- At least two of the top 10 global retailers will establish robot resource departments to manage nonhuman workers by 2025, a Gartner research report predicts, as companies' reliance on robotics grows to fulfill e-commerce orders and mitigate labor shortages.
- "The longer that they have these in store, they're going to need to understand what the impact is on the physical labor and the labor mix, and ultimately taking care of these robots, keeping them running and managing them day-to-day," said Kelsie Marian, a senior director analyst at Gartner and author of the "Market Guide for Smart Robots in Retail" report.
- Smart robots can include an AI-driven picking system in a distribution center, self-driving vehicles and shelf-scanning robots that manage inventory. No matter the type of robot, the ability for them to execute repetitive tasks is key to keep frontline workers engaged and with the company, the report said.
Further investment in robots is one way companies are boosting fulfillment center productivity, as orders get processed closer to the point of delivery in a new era for retailers. The COVID-19 pandemic introduced a surge in online sales, but an e-commerce order brings added fulfillment costs with it.
"Whether it's buy online and pickup at store or delivery, we're seeing retailers struggle with maintaining margin," Marian said. "In many cases, it could only be $1 that they're making on a product. In many cases, it's not profitable."
Boosting margins in an e-commerce-driven environment is a big reason for the increase in robotics interest, Marian said. Robot orders in the food and consumer goods industries were up 32% YoY in Q1, according to the Association for Advancing Automation, compared to a 20% increase across industries overall.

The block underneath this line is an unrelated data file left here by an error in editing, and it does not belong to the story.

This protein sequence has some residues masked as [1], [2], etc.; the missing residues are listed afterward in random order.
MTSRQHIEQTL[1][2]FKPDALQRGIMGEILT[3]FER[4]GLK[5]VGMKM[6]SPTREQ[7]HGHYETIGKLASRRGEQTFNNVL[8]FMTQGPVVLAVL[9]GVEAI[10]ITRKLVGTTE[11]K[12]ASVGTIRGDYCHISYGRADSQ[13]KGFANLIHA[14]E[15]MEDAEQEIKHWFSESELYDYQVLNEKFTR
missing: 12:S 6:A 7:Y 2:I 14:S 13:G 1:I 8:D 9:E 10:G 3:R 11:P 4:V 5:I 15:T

To make picking, packing and delivery operations less costly, Walmart announced in January it would add automated micro-fulfillment centers to dozens of stores and work with tech providers like Alert Innovation, Dematic and Fabric. And Kroger is using Ocado robots at fulfillment centers in Florida to pick orders that get loaded onto a delivery vehicle or truck, betting that it's a better investment than building new stores.
The pressure to keep up with Amazon's fast, decentralized fulfillment network and difficulties finding workers has further bolstered the case for smart robot investments, said John Seidl, a partner at GreyOrange. According to Seidl, one GreyOrange client — an auto parts retailer — said it increased wages by 30% in its stores and warehouses but still couldn't find enough workers, according to Seidl.
"It drove all sorts of activity for us early this year, related to dark stores and microfulfillment and store backrooms — and even store frontrooms — for buy online, pick up in store stuff," Seidl said.
This is leading clients of robotics firms to become more aggressive in their implementation plans, such as reducing the time a pilot program for new robots is in place.
"The big accounts, quite honestly, it's a little terrifying actually how fast they want to go and how much they want to do," Seidl said.
With the heightened demand for robots in the fulfillment process, Marian said it's fair to say that more than two retailers could have robot resource organizations, even if they don't call them by that name. Mike Futch, CEO and President of Tompkins Robotics said that process is already taking place, with large retailers and parcel carriers establishing innovative engineering teams and some grocery chains setting up microfulfillment teams.
"They have different names in different places, where they've said to some guys, 'Research everything that's out there, figure out what we need to do, vet everything, bring the top solutions to the table and figure out how we can combine technologies to automate more steps in the facility," Futch said.